That or even just keeping a 'small' recently read cache if the source knows the results are part of a recon operation. The implementation details probably do depend on questions like: is there only one authoritative source for that data?

This double read sounds a lot like 2PC itself! Definitely not a coincidence.

2PC requires two network round trips and a global synchronization point. Plus it has the blocking problem and the cloggage problem described in the blog post. The first read of OLLP is before the first lock is acquired, so it doesn't result in any additional cloggage, and definitely no blocking problem.

There's two round trips if the read is foreign as it needs to be done twice.

But my point was supposed to be positive. Doing something like 2PC or something like it only when it's needed is a huge improvement in the "pay for what you use" vein.

You just described optimistic concurrency control. That's one way of doing things if your workload is not highly contentious.

I'm not sure what you're arguing here. Yes, I described a very specific type of optimistic concurrency control that can be layered on top of Calvin to provide support for dependent transactions. (The "optimistic" is in the name of OLLP, after all.) But the underlying Calvin protocol is not optimistic, as it acquires locks. The result is a hybrid scheme that is neither fully optimistic nor fully pessimistic.

How is it guaranteed that a transaction will make progress? It sounds like every (initial state -> a,b,c,d),(initial state = a,b,c,d; modified state -> a,B,C,d) can be aborted by another transaction? Is there some queuing system for transactions, or timed locks?

And for distributed shared systems, not all shards will have all of (a,b,c,d) in order to make a decision.

If one of the shards fails (i.e. write error) how would the transaction on the other shards abort? If there was shard redundancy I can see this becoming less likely, but by no means impossible.

Sure, maybe they can roll back transactions, but that presents a time window of wrong state to the world.

OLLP by itself is not guaranteed to make progress, but it is easy to prevent starvation via exerting more control at the preprocessing layer. The three papers to read related to this subject are:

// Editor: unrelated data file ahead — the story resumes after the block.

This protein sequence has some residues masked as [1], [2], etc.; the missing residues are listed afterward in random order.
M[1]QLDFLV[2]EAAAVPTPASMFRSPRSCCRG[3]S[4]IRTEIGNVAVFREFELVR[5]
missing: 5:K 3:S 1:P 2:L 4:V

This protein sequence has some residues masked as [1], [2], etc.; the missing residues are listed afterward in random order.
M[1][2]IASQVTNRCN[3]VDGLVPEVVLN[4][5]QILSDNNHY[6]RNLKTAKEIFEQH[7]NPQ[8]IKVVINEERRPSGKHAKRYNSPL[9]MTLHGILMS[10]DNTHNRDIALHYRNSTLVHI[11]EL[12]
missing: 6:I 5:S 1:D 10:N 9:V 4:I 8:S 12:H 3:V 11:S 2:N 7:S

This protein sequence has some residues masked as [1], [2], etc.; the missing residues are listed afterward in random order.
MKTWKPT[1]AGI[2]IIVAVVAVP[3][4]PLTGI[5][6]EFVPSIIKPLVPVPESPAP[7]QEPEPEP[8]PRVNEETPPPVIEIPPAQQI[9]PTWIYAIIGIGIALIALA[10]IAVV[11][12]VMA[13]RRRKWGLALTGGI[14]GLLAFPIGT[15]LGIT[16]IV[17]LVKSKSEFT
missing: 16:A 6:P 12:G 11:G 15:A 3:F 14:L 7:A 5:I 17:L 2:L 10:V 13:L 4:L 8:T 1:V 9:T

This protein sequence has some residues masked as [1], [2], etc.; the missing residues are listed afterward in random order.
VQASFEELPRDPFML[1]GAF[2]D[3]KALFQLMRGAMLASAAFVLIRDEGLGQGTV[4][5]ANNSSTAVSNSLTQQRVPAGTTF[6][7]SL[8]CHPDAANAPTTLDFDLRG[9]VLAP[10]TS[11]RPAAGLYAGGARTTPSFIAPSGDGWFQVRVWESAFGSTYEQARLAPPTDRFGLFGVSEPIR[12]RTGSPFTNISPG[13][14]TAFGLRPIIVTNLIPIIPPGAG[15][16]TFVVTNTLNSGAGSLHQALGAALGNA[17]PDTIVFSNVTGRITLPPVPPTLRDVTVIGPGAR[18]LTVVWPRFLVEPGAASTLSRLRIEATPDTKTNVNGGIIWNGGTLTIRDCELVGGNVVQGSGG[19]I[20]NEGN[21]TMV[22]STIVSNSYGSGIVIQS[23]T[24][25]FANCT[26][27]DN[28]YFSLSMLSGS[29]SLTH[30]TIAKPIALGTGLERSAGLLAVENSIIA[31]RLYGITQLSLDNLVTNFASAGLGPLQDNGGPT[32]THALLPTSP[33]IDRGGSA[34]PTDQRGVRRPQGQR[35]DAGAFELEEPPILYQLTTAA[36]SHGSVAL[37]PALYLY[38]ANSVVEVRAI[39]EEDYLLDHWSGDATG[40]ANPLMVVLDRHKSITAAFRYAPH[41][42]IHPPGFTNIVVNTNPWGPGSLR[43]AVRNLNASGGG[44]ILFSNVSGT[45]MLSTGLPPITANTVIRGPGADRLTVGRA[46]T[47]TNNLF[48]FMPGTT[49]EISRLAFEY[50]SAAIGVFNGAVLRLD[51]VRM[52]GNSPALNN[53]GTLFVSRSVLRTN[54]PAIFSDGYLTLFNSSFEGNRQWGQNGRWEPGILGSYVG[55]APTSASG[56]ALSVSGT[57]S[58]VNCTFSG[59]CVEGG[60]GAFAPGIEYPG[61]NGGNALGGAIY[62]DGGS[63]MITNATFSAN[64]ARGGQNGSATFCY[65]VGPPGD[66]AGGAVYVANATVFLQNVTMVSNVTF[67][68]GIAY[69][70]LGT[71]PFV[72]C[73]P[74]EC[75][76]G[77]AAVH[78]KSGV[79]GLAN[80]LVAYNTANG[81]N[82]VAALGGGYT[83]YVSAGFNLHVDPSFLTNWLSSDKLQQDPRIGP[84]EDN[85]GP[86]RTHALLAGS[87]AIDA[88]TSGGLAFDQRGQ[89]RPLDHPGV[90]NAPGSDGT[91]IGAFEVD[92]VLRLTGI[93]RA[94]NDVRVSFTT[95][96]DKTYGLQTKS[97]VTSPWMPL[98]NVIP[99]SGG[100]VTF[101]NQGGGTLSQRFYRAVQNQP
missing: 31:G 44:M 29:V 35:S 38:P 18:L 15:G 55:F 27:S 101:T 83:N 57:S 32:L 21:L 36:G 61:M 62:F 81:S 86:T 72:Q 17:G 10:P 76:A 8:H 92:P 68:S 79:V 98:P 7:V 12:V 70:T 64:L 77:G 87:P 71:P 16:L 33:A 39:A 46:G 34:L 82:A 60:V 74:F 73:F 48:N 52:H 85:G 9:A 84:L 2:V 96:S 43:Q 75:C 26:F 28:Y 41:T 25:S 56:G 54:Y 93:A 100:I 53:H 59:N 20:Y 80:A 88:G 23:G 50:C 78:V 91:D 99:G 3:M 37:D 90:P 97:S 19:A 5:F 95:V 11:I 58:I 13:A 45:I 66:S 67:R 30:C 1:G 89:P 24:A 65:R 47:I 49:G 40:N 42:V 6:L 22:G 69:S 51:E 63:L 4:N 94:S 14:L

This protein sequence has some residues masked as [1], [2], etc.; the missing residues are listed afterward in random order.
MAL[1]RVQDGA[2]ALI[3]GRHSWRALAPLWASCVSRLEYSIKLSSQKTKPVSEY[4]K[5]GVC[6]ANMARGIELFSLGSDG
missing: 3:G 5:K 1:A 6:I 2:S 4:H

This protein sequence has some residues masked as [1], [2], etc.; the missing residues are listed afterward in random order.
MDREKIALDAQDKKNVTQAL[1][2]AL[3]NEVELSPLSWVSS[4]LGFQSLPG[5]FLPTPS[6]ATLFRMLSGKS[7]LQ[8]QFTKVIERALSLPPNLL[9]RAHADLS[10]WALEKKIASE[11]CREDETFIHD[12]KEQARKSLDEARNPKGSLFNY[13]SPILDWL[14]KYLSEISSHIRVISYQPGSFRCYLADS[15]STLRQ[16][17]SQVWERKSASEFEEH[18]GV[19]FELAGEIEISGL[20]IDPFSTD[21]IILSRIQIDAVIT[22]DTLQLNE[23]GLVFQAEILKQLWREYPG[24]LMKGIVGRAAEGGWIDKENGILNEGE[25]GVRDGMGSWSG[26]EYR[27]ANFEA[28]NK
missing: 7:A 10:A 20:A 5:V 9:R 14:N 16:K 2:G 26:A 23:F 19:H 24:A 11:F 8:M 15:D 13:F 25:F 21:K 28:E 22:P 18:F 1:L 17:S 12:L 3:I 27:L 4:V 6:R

(1) http://www.cs.umd.edu/~abadi/papers/determinism-vldb10.pdf

(2) http://www.cs.umd.edu/~abadi/papers/calvin-tods14.pdf

(3) http://www.cs.umd.edu/~abadi/papers/determinism-eval.pdf

Aborts due to OLLP are state-based aborts, so other shards fail via the conditional logic described in the blog post.

To clarify a couple of things:

(1) Calvin does support dependent transactions (it uses OLLP to support them.

(2) Calvin is just one example of a system that disallows arbitrary aborts. We've built a bunch of them in my lab.

(3) I do not believe that disallowing arbitrary aborts results in fundamentally new limitations of the system. You can still use pessimistic or optimistic concurrency control. You can use deterministic or nondeterministic systems. You don't have to assume you know the read-write set in advance. And you can certainly support dependent transactions.

Thanks for clarifying, this was definitely not clear from the article. Is this article part of a series? It's still not clear to me why OLLP works. When I think of optimistic concurrency my next concern is whether the system is guaranteed to make progress.

I wasn't intending for it to be part of a series, but I agree that the OLLP technique may be of interest to a general audience and therefore a good subject for a future post.

An sketch of a solution in a blog post about streamy_db:


So, if you really do want more information about the alternative proposed, look at the Calvin system mentioned in the article -- which also links to the paper for Calvin describing how it approaches the problem.

For this to work as easily as portrayed in the article it would imply that distributed consensus must be possible in the presence of failures. But such consensus is unsolvable [0] so it seems that this approach is just moving the problem to another place.

It's difficult from reading this article to understand exactly what that place is. I would guess that it must at least in part involve limitation on the behavior of applications to eliminate category 1 application generated aborts. If so what do those applications look like?